Cambridge, UK

Redefining Myself: An Ongoing Journey

We humans are in a constant state of flux. Every day presents a new opportunity to redefine ourselves and what we stand for. We can make a life changing decision at any moment that can reshape our futures entirely. You could, for example, wake up tomorrow morning and decide to cut off all of your hair, quit your job and join the circus, and marry a trapeze artist named Julio. Ok, maybe that's a bit of an exaggeration but my point remains true - we are all capable of redefining who we are, whether those changes are big or small. The person that you are today is very different from the person that you were five years ago.

But despite possessing (as all humans do) this infinite propensity for change, lately I have been feeling a bit stuck. Stuck in an image of myself that I'm not really happy with. Stuck in the definitions that others have imposed upon me. Let me elaborate. I constantly define myself through the words that others have used to describe me in the past. And, surprise surprise, it isn't the positive descriptions that play on my mind. Over the course of my life, I have been called the following:

BOSSY

HIGH MAINTENANCE

SPENDTHRIFT

OVERBEARING

A BAD PERSON


Red V-Neck Sweater: Thrifted, originally from NEXT (similar)

To this day, despite all of the evidence that (I hope) exists to the contrary, I still see myself in these terms. If a friend thanks me for being there for them, my initial reaction is "oh, I wonder what they'll say when they realise that I'm actually a bad person." If I buy something for myself as a treat, even if it's just a £1 chocolate bar, the little voice in the back of my head chirps up with "you're wasting your money, just like you always do!", despite the fact that my savings account is constantly being added to. I don't feel able to shake the past insults that have been thrown at me.

Many of the adjectives listed above certainly did apply to me in my younger days. As a child, I was definitely a lot more selfish and abrasive. More often than not, I acted like a brat toward my sister and I drove my poor mother up the wall. I feel terrible about the way that I acted in many circumstances but I do feel confident in saying that I'm not like that any more. I was a silly child and I made a lot of mistakes but they are ones that I have learned from. I am now a lot more empathetic, a good listener, a decent friend and (I hope) a far better daughter and sister.

My rational brain acknowledges all of the progress that I have made in redefining myself but there is still a massive part of me that sees myself as the kid who was labelled an obnoxious brat. Just how annoyingly stubborn my brain can be with redefinitions is demonstrated through my struggle with the term "vegetarian". I haven't eaten meat in nearly two years. I was even vegan for a few months before I had to stop for health reasons. I don't ever intend to go back to eating meat and I only eat dairy and eggs rarely. Despite this, I really find it hard to confidently say "I am a vegetarian." Altering my self definition and accepting a new self image is so difficult for me that I sometimes still can't believe that I've made such a lasting change.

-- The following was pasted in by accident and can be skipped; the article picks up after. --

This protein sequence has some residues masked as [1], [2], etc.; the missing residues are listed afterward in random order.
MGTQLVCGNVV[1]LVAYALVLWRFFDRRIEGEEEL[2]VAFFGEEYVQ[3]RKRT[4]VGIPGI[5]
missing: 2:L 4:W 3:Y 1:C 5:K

Front Split Denim Skirt: YUMI* (gifted)

Words, even if they were uttered a long time ago, can still really hurt. Throwaway remarks and the odd insulting comment can stick with you. I have taken what others have said to me to heart so much that after a family member once joked about my singing voice sounding like a strangled cat, I have never sung in front of anybody again. Even when my qualified music teacher told me that I had a lovely voice and that I should give it a go, I refused. 

Reflecting on this recently has shown me just how many doors I have potentially left closed, just because of what other people have told me about myself. Who knows, if I'd had the confidence to get up on stage and belt out some lyrics, I might be in Ariana Grande's position right. now. Ok, again, that's probably a bit of an exaggeration (I'm much more of a Trisha Paytas than an Ariana Grande) but you get the point.

What I'm essentially trying to say here is that the only person with the power to define yourself is you. After many years of struggling with feeling like I am a bad person, based on what others have drilled into me, I have recognised the need to move past these old definitions. I'm not the naughty little girl being scolded any more. Instead, I am:

KIND

HARD WORKING

CONSIDERATE

WARM

A NICE PERSON TO BE AROUND


And I challenge anyone to tell me different.

White Button-Down Shirt: Thrifted, originally from H&M (similar)

I'd just like to end by saying that this isn't something I have fully moved past yet. I'm not perfect and those demons still exist, but this blog post serves as a reminder to myself as well as you that you are more than what the critics say.

*The skirt featured in this post was gifted by Yumi but I was not obliged to share it on my blog.

Comments